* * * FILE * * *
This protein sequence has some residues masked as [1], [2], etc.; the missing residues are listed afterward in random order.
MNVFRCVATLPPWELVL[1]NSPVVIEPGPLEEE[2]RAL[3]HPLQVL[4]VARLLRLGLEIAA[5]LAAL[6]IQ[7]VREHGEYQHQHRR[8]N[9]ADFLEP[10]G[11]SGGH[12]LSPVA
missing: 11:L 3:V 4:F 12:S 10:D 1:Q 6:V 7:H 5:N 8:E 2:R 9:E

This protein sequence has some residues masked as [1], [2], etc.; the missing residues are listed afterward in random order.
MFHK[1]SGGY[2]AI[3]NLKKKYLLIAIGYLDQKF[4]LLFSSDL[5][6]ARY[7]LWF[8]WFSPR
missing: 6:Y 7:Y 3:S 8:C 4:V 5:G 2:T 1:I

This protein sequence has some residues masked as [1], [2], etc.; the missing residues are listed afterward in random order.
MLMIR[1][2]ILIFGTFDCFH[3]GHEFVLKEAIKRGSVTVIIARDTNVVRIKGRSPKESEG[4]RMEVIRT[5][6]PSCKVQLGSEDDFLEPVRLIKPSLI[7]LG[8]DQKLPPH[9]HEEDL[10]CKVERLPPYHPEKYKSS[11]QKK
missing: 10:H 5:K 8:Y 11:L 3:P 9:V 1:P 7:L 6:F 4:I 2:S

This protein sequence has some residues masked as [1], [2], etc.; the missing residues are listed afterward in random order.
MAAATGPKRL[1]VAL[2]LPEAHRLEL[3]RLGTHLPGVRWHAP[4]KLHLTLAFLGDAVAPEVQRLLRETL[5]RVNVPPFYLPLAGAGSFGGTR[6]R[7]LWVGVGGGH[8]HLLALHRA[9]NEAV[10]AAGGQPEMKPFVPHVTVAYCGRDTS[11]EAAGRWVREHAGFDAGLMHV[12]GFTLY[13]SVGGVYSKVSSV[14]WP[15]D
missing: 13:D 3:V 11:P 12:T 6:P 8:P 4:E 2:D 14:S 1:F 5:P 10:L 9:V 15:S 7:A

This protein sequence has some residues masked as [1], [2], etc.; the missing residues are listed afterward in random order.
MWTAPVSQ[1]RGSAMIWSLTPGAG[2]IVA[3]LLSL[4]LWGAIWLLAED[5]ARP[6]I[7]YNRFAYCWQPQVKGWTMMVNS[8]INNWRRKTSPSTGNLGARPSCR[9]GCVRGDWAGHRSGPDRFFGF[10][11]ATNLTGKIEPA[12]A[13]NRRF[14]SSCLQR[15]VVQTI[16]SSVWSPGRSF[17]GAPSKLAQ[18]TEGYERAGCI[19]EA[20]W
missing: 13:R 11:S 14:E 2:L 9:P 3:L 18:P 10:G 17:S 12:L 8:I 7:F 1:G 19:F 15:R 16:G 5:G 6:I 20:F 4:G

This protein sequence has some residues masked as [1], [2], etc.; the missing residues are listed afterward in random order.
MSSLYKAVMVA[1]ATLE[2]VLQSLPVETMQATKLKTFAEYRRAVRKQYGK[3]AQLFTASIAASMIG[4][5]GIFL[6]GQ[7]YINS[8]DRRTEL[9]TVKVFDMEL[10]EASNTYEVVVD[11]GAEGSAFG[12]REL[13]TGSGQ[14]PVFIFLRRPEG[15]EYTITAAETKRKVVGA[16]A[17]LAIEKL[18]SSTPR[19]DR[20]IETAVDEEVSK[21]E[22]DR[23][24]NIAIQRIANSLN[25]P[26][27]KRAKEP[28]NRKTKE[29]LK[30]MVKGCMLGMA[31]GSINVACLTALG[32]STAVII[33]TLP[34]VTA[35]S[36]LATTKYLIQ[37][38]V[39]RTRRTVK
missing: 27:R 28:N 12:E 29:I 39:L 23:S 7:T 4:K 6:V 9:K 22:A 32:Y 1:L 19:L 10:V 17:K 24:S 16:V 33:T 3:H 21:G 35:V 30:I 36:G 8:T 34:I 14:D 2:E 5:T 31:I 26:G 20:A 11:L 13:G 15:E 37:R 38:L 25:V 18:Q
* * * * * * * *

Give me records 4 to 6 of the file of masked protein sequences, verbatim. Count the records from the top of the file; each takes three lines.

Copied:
This protein sequence has some residues masked as [1], [2], etc.; the missing residues are listed afterward in random order.
MAAATGPKRL[1]VAL[2]LPEAHRLEL[3]RLGTHLPGVRWHAP[4]KLHLTLAFLGDAVAPEVQRLLRETL[5]RVNVPPFYLPLAGAGSFGGTR[6]R[7]LWVGVGGGH[8]HLLALHRA[9]NEAV[10]AAGGQPEMKPFVPHVTVAYCGRDTS[11]EAAGRWVREHAGFDAGLMHV[12]GFTLY[13]SVGGVYSKVSSV[14]WP[15]D
missing: 13:D 3:V 11:P 12:T 6:P 8:P 4:E 2:D 14:S 1:F 5:P 10:L 9:V 15:S 7:A

This protein sequence has some residues masked as [1], [2], etc.; the missing residues are listed afterward in random order.
MWTAPVSQ[1]RGSAMIWSLTPGAG[2]IVA[3]LLSL[4]LWGAIWLLAED[5]ARP[6]I[7]YNRFAYCWQPQVKGWTMMVNS[8]INNWRRKTSPSTGNLGARPSCR[9]GCVRGDWAGHRSGPDRFFGF[10][11]ATNLTGKIEPA[12]A[13]NRRF[14]SSCLQR[15]VVQTI[16]SSVWSPGRSF[17]GAPSKLAQ[18]TEGYERAGCI[19]EA[20]W
missing: 13:R 11:S 14:E 2:L 9:P 3:L 18:P 10:G 17:S 12:L 8:I 7:F 1:G 19:F 15:R 16:G 5:G 6:I 20:F 4:G

This protein sequence has some residues masked as [1], [2], etc.; the missing residues are listed afterward in random order.
MSSLYKAVMVA[1]ATLE[2]VLQSLPVETMQATKLKTFAEYRRAVRKQYGK[3]AQLFTASIAASMIG[4][5]GIFL[6]GQ[7]YINS[8]DRRTEL[9]TVKVFDMEL[10]EASNTYEVVVD[11]GAEGSAFG[12]REL[13]TGSGQ[14]PVFIFLRRPEG[15]EYTITAAETKRKVVGA[16]A[17]LAIEKL[18]SSTPR[19]DR[20]IETAVDEEVSK[21]E[22]DR[23][24]NIAIQRIANSLN[25]P[26][27]KRAKEP[28]NRKTKE[29]LK[30]MVKGCMLGMA[31]GSINVACLTALG[32]STAVII[33]TLP[34]VTA[35]S[36]LATTKYLIQ[37][38]V[39]RTRRTVK
missing: 27:R 28:N 12:E 29:I 39:L 23:S 7:T 4:K 6:V 9:K 22:A 32:Y 1:L 19:L 10:V 17:K 24:S 16:V 33:T 3:H 21:G 35:V 30:I 36:G 8:T 34:I 14:D 2:E 5:T 31:I 26:G 20:A 11:L 13:G 15:E 37:R 38:L 25:V 18:Q